SALT LAKE CITY -- After Brigham Young University two weeks ago dropped a section from its strict code of conduct that had prohibited all expressions of homosexual behavior, bisexual music major Caroline McKenzie felt newfound hope that she could stop hiding and be herself. She even went on a date with another woman.
That optimism was pierced this week when administrators at the university owned by The Church of Jesus Christ of Latter Day Saints clarified in a letter posted online Wednesday that “same-sex romantic behavior” was still not allowed on campus. The letter said the recent revision to what is known as the “honor code” didn't change the “moral standards” of the church or the faith's opposition to same-sex marriage.
McKenzie said it made her feel whiplash and that her religion was telling her she was dirty for who she is and unwanted by God. She's reassessing whether she wants to finish her studies at BYU even though she loves her professors and the education she's receiving.
“It's psychologically damaging,” said McKenzie, 23, of Kaysville, Utah. “It has been a roller coaster the last couple of weeks. This last Wednesday pretty much destroyed me. It felt like I was drowning again.”
She was one of several hundred people who protested Friday afternoon outside church headquarters in Salt Lake City to cap off a week of fury and heartbreak for LGBTQ students and their straight allies. They sang hymns and chanted “have no fear, God loves queers” as they held rainbow flags. They held signs that read “Love one another," “Jesus loves everyone” and “Bigotry wrapped in prayer is still bigotry.”
McKenzie held a sign that said, “My family doesn't want me, now my school? BYU is home.” It referenced a lack of support from her family after she came out last summer.
As they chanted loudly, “We're here, we're queer, we're done living in fear," many stared up at windows in the church headquarters.
Church spokesman Doug Andersen said in a statement Friday: “The teachings of the church and the policies of our universities are consistent with eternal principles, and seek to encourage and strengthen relationships that lead to eternal covenants made with God. The church and its leaders continue to teach that though there may be disagreement on an issue or policy, we should treat one other with love, respect and kindness.”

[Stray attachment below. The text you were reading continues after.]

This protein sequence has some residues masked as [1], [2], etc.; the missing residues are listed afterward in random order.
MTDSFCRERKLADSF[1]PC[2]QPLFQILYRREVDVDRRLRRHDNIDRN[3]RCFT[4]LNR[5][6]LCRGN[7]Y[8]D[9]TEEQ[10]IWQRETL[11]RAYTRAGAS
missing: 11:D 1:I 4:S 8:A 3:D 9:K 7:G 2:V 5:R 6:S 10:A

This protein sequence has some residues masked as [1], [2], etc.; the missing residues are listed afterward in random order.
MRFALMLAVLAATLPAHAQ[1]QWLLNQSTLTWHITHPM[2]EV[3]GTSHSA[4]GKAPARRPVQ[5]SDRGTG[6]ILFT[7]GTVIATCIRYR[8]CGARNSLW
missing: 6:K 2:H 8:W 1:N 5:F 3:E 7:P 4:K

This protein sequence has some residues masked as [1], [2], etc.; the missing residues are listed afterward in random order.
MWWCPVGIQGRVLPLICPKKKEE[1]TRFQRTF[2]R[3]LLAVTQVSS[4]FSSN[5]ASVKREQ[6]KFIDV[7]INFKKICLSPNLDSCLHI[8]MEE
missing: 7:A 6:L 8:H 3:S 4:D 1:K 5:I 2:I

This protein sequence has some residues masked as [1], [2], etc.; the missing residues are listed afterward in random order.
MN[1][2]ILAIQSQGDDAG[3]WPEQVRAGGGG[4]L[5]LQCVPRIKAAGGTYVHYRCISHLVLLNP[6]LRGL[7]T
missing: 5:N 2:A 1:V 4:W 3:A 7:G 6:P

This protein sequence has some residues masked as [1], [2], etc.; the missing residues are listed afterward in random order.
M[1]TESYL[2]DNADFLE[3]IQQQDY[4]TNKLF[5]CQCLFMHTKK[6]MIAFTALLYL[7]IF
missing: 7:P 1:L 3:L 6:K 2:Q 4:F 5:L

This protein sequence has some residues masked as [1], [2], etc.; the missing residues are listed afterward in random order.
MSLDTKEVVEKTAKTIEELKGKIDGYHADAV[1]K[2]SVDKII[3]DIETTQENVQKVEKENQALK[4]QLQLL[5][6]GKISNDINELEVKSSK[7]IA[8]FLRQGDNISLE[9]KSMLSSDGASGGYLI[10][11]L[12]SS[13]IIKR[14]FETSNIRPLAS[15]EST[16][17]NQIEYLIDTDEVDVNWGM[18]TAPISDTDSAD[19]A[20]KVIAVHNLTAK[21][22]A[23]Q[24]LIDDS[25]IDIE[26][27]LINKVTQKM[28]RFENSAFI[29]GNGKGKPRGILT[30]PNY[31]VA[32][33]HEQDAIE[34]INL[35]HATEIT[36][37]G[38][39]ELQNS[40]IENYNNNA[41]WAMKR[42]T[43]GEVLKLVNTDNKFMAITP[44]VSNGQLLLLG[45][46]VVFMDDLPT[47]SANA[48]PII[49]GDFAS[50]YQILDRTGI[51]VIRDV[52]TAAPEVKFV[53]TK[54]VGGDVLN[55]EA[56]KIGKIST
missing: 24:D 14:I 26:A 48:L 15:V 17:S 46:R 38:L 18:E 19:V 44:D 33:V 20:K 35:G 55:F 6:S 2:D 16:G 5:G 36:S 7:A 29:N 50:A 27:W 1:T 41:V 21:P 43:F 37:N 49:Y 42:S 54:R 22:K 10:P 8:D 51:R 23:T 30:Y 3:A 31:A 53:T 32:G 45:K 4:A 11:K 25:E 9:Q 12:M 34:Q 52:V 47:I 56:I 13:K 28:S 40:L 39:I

Students who attend BYU in Provo, south of Salt Lake City, agree to adhere to the code of conduct known as the “honor code”, and nearly all are members of the church. Punishments for violations range from discipline to suspension and expulsion. The code bans other things that are common at other colleges, including drinking, beards and piercings.
The letter posted this week and an accompanying Q&A posted online don't provide details about what same-sex romantic behaviors are and aren't allowed. But it seems to shut the door on the idea that gay and lesbian couples will be allowed to kiss and hold hands on campus like their heterosexual classmates.
“Same-sex romantic behavior cannot lead to eternal marriage and is therefore not compatible with the principles included in the honor code,” wrote Paul V. Johnson, commissioner of the church education system.
Church members Joey Pierson and Luke Larsen held hands as they chanted and sang along Friday at the rally. The young couple that identify as gay are still in high school, but came out to support fellow gay Latter-day Saints who attend BYU.
“I'm tired of feeling so suppressed and not feeling the love that God wants us to feel,” said Pierson, 18. “It's time to show what God's love looks like and that his God is unconditional and infinite and reaches everyone, not just straight people and not just celibate gay people.”
Caloway Williams, a BYU senior who is gay, called the letter a slap in the face that he interpreted to meant his faith doesn't love or accept LGBTQ people. He called it infuriating to hear top leaders speak of their love for everyone and then see policies that don't match that principle.
“I want them to know it's not OK what they have done. These are people's lives they are messing with,” said Williams, 24, of Minot, North Dakota. “We are deserving of love and acceptance, and we are not going away.”